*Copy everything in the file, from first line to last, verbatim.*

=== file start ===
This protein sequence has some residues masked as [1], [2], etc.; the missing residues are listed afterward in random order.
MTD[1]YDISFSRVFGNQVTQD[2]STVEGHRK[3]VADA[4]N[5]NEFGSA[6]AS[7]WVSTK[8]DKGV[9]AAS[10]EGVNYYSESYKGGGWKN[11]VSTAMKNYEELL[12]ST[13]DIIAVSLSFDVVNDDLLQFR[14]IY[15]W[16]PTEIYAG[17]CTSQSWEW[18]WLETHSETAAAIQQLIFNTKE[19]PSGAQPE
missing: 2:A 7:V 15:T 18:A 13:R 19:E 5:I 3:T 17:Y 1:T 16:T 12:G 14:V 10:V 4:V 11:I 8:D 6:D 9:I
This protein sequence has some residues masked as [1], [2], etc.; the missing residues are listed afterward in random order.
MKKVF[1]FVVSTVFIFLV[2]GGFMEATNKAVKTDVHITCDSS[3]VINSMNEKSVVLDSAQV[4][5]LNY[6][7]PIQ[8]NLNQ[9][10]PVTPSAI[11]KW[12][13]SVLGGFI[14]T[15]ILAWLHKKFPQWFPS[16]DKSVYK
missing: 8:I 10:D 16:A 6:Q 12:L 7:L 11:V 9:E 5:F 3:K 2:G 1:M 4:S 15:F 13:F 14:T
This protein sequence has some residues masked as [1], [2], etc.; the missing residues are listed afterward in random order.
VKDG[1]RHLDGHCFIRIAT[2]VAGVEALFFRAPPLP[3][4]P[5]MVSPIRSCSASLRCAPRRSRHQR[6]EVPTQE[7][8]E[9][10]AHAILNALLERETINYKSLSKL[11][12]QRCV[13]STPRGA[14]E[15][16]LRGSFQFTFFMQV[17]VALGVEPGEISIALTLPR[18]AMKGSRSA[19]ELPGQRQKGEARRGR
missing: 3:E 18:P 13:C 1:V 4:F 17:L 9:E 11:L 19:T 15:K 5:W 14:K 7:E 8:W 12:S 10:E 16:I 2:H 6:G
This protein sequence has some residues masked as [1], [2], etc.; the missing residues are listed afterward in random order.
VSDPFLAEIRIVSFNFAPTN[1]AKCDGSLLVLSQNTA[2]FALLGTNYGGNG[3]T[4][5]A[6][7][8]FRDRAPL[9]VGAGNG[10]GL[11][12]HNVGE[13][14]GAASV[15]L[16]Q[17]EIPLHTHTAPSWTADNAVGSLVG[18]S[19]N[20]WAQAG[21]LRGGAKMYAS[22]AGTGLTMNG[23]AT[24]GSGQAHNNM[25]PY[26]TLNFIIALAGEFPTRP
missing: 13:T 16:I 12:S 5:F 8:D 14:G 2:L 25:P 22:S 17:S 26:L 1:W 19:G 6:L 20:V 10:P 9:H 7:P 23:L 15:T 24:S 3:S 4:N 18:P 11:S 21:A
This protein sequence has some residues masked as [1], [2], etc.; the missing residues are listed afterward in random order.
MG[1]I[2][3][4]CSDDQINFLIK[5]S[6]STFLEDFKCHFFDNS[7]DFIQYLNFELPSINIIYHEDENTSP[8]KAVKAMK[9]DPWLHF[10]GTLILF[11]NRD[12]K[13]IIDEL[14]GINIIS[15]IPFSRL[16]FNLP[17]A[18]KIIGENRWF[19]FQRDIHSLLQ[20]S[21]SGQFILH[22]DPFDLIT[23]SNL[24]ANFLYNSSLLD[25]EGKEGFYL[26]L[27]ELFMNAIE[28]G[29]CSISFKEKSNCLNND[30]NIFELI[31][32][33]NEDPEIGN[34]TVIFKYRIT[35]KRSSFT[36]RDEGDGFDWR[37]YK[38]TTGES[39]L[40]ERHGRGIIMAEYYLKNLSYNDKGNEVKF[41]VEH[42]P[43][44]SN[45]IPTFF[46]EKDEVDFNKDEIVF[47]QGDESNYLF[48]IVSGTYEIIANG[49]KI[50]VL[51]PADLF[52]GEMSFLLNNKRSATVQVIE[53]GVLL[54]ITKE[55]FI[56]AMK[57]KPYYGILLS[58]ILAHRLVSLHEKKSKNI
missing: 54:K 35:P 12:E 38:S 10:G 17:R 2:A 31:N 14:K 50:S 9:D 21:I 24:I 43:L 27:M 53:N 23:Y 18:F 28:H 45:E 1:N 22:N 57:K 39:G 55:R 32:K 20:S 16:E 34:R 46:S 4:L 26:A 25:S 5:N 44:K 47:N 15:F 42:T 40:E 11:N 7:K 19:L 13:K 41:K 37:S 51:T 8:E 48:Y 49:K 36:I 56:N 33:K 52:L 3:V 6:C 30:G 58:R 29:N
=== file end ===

This protein sequence has some residues masked as [1], [2], etc.; the missing residues are listed afterward in random order.
MTD[1]YDISFSRVFGNQVTQD[2]STVEGHRK[3]VADA[4]N[5]NEFGSA[6]AS[7]WVSTK[8]DKGV[9]AAS[10]EGVNYYSESYKGGGWKN[11]VSTAMKNYEELL[12]ST[13]DIIAVSLSFDVVNDDLLQFR[14]IY[15]W[16]PTEIYAG[17]CTSQSWEW[18]WLETHSETAAAIQQLIFNTKE[19]PSGAQPE
missing: 2:A 7:V 15:T 18:A 13:R 19:E 5:I 3:T 17:Y 1:T 16:T 12:G 14:V 10:V 4:V 11:I 8:D 6:D 9:I
This protein sequence has some residues masked as [1], [2], etc.; the missing residues are listed afterward in random order.
MKKVF[1]FVVSTVFIFLV[2]GGFMEATNKAVKTDVHITCDSS[3]VINSMNEKSVVLDSAQV[4][5]LNY[6][7]PIQ[8]NLNQ[9][10]PVTPSAI[11]KW[12][13]SVLGGFI[14]T[15]ILAWLHKKFPQWFPS[16]DKSVYK
missing: 8:I 10:D 16:A 6:Q 12:L 7:L 11:V 9:E 5:F 3:K 2:G 1:M 4:S 15:F 13:F 14:T
This protein sequence has some residues masked as [1], [2], etc.; the missing residues are listed afterward in random order.
VKDG[1]RHLDGHCFIRIAT[2]VAGVEALFFRAPPLP[3][4]P[5]MVSPIRSCSASLRCAPRRSRHQR[6]EVPTQE[7][8]E[9][10]AHAILNALLERETINYKSLSKL[11][12]QRCV[13]STPRGA[14]E[15][16]LRGSFQFTFFMQV[17]VALGVEPGEISIALTLPR[18]AMKGSRSA[19]ELPGQRQKGEARRGR
missing: 3:E 18:P 13:C 1:V 4:F 17:L 9:E 11:L 19:T 15:K 5:W 14:K 7:E 8:W 12:S 10:E 16:I 2:H 6:G
This protein sequence has some residues masked as [1], [2], etc.; the missing residues are listed afterward in random order.
VSDPFLAEIRIVSFNFAPTN[1]AKCDGSLLVLSQNTA[2]FALLGTNYGGNG[3]T[4][5]A[6][7][8]FRDRAPL[9]VGAGNG[10]GL[11][12]HNVGE[13][14]GAASV[15]L[16]Q[17]EIPLHTHTAPSWTADNAVGSLVG[18]S[19]N[20]WAQAG[21]LRGGAKMYAS[22]AGTGLTMNG[23]AT[24]GSGQAHNNM[25]PY[26]TLNFIIALAGEFPTRP
missing: 13:T 16:I 12:S 5:F 8:D 14:G 2:L 25:P 22:S 17:S 26:L 1:W 19:G 6:L 20:V 10:P 9:H 7:P 23:L 15:T 24:S 3:S 4:N 18:P 11:S 21:A
This protein sequence has some residues masked as [1], [2], etc.; the missing residues are listed afterward in random order.
MG[1]I[2][3][4]CSDDQINFLIK[5]S[6]STFLEDFKCHFFDNS[7]DFIQYLNFELPSINIIYHEDENTSP[8]KAVKAMK[9]DPWLHF[10]GTLILF[11]NRD[12]K[13]IIDEL[14]GINIIS[15]IPFSRL[16]FNLP[17]A[18]KIIGENRWF[19]FQRDIHSLLQ[20]S[21]SGQFILH[22]DPFDLIT[23]SNL[24]ANFLYNSSLLD[25]EGKEGFYL[26]L[27]ELFMNAIE[28]G[29]CSISFKEKSNCLNND[30]NIFELI[31][32][33]NEDPEIGN[34]TVIFKYRIT[35]KRSSFT[36]RDEGDGFDWR[37]YK[38]TTGES[39]L[40]ERHGRGIIMAEYYLKNLSYNDKGNEVKF[41]VEH[42]P[43][44]SN[45]IPTFF[46]EKDEVDFNKDEIVF[47]QGDESNYLF[48]IVSGTYEIIANG[49]KI[50]VL[51]PADLF[52]GEMSFLLNNKRSATVQVIE[53]GVLL[54]ITKE[55]FI[56]AMK[57]KPYYGILLS[58]ILAHRLVSLHEKKSKNI
missing: 54:K 35:P 12:E 38:S 10:G 17:R 2:A 31:N 14:K 50:S 9:D 21:I 24:I 43:L 27:M 53:N 23:Y 18:F 28:H 45:E 1:N 22:N 57:K 39:G 55:R 32:K 20:S 16:E 34:R 46:S 4:L 26:A 25:S 5:N 44:K 47:N 15:F 42:T 40:E 11:N 7:K 19:L 13:K 41:K 37:S 51:T 8:E 48:Y 49:K 36:I 56:N 33:K 52:L 3:V 6:C 30:G 58:R 29:N